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June 27, 2013

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80 new breakfast outlets to offer local favorites

THE city plans to open another 80 subsidized breakfast stores featuring local favorites prepared in a hygienically safe environment, many near big residential complexes, the Shanghai Commerce Commission said yesterday.

While most of the popular, standardized stores will be built downtown, plans call for more to be located in the near future in suburban areas, where the only service sometimes available is food carts that are more difficult for food safety supervisors to closely monitor. Some street vendors have been reported to use illegally recycled swill oil.

The city has more than 20,000 stores or street stalls selling breakfast, but only 5,000 are licensed, officials said. Many residents still buy food from unlicensed vendors on their way to work or school despite hygiene risks.

Operators of the standardized stores must apply to the city government and are granted incentives like subsidies and cheaper rents.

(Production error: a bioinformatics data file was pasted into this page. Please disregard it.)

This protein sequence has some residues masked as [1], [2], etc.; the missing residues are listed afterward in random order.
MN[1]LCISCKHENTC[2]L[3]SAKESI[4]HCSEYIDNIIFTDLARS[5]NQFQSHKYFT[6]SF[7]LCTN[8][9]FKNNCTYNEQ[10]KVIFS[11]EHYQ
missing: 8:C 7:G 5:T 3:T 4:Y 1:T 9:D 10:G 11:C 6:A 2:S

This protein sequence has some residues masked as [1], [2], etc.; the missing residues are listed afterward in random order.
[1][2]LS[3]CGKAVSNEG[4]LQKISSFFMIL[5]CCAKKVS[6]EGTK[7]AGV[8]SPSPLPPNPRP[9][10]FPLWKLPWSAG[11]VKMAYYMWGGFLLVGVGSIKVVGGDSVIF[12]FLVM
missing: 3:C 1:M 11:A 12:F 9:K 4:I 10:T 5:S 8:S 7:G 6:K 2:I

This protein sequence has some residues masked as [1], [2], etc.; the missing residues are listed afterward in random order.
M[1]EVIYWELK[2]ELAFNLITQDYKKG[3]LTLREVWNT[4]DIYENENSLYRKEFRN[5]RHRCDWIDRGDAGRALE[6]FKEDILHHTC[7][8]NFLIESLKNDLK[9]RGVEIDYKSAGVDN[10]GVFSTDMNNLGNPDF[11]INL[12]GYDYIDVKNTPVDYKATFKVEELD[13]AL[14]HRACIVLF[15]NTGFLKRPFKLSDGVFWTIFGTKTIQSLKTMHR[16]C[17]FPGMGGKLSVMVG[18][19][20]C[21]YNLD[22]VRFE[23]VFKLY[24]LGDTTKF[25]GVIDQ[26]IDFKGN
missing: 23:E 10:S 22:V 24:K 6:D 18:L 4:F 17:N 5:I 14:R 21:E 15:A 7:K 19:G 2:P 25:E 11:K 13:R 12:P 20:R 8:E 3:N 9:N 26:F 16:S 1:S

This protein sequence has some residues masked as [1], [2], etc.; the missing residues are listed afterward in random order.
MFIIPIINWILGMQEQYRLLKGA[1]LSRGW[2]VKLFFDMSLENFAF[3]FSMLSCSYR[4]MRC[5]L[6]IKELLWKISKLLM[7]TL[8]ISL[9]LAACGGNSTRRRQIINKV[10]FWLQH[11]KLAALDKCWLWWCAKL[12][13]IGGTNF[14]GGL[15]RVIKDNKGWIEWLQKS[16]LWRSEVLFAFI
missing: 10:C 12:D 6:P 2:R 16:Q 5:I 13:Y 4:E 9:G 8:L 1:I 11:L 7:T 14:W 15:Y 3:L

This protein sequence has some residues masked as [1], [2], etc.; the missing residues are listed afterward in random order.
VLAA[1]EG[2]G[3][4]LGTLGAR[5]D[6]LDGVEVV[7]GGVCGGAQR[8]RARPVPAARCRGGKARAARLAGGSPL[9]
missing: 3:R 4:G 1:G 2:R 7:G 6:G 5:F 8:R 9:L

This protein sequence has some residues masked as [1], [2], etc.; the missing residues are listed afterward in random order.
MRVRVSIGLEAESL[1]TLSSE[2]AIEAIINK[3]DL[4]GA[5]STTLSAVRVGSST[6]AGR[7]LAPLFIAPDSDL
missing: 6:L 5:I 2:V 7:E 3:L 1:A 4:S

'Four heavenly kings'

The city now has about 1,165 standardized breakfast stores, which have proven popular. They sell traditional Shanghai breakfast food known as "four heavenly kings," or si da jin gang. They include youtiao (a deep-fried dough stick), dou jiang (soybean milk), cifantuan (a steamed, glutinous rice ball) and dabing (a thin pancake spread with sesame seeds).

Some famous brands such as Babi, known for steamed buns, and Gll Wonton, famous for dumplings, as well as some big sesame seed cake and noodle stores have either opened standardized breakfast stores or plan them, officials said.

Twenty years ago, there was at least one breakfast stall serving the traditional breakfast at the entrance to each longtang, a small alley with Shanghai's traditional shikumen-style (stone-gate) houses. But most are long gone, replaced in many cases by bakeries.

Ling Anqi, a local white-collar worker, said she used to buy breakfast from street vendors.

After a breakfast store opened in the Liangcheng area in Hongkou District where she lives, she bought food there.

"I prefer the traditional local breakfast over bread or cakes, but I am concerned about the hygiene and cooking materials of street vendors," she said.


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